Maniquis, Robert M.
Professor Robert M. Maniquis was born in New Jersey and educated at Rutgers University and Columbia University, where he received his Ph.D. in English and Comparative Literature. He specializes in literature of the late eighteenth and early nineteenth centuries. He has written or edited books and articles in English, French, and German. Among his publications, authored and edited, are Personal and Public Visions: Thomas De Quincey, the English Opium-Eater (1976)); English Romanticism and The French Revolution. A Special Issue of Studies in Romanticism, (1989); The Encyclopédie and the Age of Revolution: Essays and a Catalog, [with Clorinda Donato](1992); Les Révolutions dans le monde ibérique (1766-1834) : soulèvement national et révolution libérale, état des questions (with Oscar Marti and Joseph Perez), (1990); British Radical Culture of the 1790s (Huntington Library Press, 2000), Essays on Thomas De Quincey (A Special Issue of Studies in Romanticism , 2002). He is currently working on a book entitled Blood Upon the Flowers: Violence and Sacrifice in Romantic Culture. Professor Maniquis is also a contributor to the distinguished French journal Critique.
He has been the recipient of research fellowships from the Woodrow Wilson Foundation, the American Association of University Professors, and the National Endowment for the Humanities. He has conducted university seminars in Germany and France, and given lectures in those countries as well as in England and Italy. From 1989-90, he was Director of The French Revolution: A UCLA Bicentennial Program, the largest program of its kind organized anywhere in the world, including sixteen colloquia, special undergraduate courses, fifty public lectures, a Paris-Los Angeles public video conference, on exhibition on French political caricature, the first exhibition organized by the Bibliothèque nationale in Paris with any foreign university, a film retrospective and an exhibition on encyclopedias and politics, both of which traveled throughout the United States. In 1990, he was awarded the medal of the French Legion of Honor for his work in French cultural studies.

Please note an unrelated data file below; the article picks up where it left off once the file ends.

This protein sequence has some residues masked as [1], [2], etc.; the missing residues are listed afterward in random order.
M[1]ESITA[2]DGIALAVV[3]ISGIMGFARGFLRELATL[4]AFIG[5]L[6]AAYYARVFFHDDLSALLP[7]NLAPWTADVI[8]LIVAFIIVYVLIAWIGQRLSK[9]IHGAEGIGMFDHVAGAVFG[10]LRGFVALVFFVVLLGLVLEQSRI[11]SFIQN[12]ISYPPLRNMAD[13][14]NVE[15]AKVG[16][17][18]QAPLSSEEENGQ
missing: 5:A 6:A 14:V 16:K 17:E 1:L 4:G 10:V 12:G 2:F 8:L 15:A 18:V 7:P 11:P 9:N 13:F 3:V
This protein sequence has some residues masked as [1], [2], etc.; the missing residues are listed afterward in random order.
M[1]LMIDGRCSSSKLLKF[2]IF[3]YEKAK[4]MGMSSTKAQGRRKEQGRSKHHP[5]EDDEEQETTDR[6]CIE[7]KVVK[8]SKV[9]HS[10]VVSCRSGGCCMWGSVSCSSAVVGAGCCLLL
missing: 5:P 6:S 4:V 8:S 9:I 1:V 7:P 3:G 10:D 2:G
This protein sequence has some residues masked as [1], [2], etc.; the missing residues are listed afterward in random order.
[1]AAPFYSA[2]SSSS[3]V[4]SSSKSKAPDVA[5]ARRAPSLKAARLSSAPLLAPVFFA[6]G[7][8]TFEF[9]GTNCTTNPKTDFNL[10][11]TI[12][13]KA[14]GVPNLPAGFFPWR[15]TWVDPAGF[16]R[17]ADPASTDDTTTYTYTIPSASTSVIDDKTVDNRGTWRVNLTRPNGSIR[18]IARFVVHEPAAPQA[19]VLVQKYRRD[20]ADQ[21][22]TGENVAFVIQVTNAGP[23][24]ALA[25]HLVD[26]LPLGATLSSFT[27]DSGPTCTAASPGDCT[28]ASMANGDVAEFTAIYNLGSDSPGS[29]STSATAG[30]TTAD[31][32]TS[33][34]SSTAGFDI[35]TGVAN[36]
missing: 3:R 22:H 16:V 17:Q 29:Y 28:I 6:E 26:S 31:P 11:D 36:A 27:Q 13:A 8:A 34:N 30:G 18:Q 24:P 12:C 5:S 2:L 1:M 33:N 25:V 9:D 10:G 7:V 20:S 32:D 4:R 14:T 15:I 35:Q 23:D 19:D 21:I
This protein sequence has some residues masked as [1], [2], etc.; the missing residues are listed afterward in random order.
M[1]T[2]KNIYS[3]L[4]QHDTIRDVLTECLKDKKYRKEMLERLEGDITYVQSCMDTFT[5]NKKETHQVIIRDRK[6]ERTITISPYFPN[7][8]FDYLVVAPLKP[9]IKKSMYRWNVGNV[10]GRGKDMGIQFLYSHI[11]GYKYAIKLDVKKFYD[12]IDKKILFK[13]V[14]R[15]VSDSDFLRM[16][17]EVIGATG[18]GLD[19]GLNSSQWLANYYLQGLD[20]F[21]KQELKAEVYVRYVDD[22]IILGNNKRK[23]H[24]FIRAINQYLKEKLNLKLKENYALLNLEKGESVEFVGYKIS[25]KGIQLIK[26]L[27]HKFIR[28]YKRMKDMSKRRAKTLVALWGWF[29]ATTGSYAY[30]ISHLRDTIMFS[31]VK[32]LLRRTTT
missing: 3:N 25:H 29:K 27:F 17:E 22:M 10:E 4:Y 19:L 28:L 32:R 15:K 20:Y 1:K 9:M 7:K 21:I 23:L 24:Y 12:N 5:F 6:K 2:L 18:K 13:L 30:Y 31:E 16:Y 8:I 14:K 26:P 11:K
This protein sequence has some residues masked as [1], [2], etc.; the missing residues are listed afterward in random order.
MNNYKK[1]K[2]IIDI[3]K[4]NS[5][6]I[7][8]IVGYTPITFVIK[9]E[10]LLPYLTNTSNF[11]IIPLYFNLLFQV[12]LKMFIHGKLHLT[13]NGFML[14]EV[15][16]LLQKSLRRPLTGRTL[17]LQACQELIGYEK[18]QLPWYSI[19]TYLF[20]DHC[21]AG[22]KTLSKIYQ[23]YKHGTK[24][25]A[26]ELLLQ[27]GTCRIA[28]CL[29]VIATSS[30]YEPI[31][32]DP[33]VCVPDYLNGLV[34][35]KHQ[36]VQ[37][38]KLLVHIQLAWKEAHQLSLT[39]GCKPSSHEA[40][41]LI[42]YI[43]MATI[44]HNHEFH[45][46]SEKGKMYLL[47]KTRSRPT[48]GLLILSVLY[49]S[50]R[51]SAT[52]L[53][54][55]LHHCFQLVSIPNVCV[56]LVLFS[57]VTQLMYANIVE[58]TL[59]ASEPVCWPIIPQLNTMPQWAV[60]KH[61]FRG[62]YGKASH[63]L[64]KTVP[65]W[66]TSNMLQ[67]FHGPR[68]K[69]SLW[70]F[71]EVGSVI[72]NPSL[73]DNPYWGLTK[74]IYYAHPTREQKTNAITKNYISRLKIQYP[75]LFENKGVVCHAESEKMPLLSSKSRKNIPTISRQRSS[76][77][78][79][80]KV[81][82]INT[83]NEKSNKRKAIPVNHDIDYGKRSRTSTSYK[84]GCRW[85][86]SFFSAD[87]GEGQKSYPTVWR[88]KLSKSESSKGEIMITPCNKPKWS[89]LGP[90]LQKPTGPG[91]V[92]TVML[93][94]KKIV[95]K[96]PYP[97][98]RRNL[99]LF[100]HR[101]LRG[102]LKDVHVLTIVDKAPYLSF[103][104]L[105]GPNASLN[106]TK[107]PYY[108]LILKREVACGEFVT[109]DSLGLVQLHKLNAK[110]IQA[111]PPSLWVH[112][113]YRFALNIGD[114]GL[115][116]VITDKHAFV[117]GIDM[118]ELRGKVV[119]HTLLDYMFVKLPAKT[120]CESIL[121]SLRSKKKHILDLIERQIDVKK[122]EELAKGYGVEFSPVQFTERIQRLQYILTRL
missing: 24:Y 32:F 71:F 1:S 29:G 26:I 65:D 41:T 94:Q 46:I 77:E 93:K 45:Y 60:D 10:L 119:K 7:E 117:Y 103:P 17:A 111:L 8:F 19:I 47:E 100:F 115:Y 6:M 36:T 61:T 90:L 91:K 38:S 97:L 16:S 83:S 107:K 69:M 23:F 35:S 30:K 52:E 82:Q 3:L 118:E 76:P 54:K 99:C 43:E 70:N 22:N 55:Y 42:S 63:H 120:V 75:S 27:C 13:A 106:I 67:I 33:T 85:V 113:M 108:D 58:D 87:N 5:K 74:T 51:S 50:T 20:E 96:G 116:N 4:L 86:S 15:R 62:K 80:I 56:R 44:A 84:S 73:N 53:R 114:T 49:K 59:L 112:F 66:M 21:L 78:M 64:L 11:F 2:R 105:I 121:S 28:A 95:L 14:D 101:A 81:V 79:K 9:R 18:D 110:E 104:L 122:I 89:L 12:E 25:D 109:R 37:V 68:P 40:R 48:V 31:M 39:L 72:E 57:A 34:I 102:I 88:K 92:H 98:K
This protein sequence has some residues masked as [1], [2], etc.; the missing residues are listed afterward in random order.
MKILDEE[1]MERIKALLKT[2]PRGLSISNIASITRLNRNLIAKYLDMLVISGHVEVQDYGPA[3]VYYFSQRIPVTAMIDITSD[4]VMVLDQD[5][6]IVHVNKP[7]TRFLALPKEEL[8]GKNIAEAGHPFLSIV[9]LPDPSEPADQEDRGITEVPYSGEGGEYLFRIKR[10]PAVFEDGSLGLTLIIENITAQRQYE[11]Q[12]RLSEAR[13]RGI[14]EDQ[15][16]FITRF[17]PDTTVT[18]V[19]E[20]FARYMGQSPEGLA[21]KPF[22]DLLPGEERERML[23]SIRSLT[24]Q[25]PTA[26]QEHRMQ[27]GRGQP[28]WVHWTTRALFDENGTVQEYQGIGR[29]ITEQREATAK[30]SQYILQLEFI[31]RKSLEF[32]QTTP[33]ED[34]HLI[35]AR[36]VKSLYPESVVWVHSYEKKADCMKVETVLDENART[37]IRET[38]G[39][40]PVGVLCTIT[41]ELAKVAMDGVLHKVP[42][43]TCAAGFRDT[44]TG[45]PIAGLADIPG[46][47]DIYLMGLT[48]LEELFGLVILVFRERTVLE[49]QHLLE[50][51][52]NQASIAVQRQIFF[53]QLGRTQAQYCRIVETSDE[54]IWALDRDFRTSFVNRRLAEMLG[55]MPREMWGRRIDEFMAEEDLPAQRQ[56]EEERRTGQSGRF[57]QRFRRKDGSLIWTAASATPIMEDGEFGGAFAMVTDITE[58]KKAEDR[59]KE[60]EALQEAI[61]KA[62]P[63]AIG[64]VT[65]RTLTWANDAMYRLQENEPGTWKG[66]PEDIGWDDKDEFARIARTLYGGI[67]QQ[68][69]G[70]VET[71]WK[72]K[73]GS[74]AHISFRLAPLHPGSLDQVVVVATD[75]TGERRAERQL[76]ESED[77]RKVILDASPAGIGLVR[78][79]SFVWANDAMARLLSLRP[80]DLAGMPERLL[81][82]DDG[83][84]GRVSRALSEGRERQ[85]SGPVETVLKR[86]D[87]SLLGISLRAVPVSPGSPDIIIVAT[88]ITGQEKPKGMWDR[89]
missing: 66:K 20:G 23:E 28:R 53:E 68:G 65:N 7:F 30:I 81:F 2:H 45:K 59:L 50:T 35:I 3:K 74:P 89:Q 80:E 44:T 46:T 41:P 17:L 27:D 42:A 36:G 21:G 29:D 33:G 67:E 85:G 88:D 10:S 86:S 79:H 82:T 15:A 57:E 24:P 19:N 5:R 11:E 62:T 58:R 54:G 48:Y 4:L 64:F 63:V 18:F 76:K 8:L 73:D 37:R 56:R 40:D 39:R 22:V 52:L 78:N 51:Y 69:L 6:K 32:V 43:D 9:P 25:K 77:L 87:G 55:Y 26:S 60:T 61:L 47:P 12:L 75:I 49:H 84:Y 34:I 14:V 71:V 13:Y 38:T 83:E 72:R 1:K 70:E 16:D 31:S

Along the way, Professor Maniquis has been a shoe-shine boy, a gang member, a boy scout, a dishwasher, a golf caddie, a bowling alley pinboy, a grave digger, a coffin polisher, a hamburger slinger, an automobile worker, a plumber's assistant a human subject in band-aid experiments, a lab assistant charged with brushing hamster's teeth, an organist in a Baptist church, a truck driver, a foreman on an Oregon blackberry farm, an assistant to a private detective, a dialogue coach for several films, a script doctor, a private tutor to the fabulously rich, a translator, and the producer of orchestral music for a silent film.
He has also collected stamps. But his favorite work and pastime has been as a teacher of literature. He has most enjoyed teaching courses on the Bible as Literature, Marxist theory and Literature, Literature and Politics, Literature and Philosophy, The Discourses of Vice in Literature and seminars on William Blake, Sir Walter Scott, Jean-Jacques Rousseau, and Jane Austen.
Amongst his favorite things to do are late-night reading of anything and everything with neither discipline nor purpose, going to the movies, back-packing in the Sierras, scuba diving, deep-sea fishing, trout fishing, playing chess, playing poker, drinking good French wine, eating as many varieties of oysters that he can, intentional sleep deprivation in Los Angeles, and sleeping à la belle étoile on the banks of the Seine in Paris.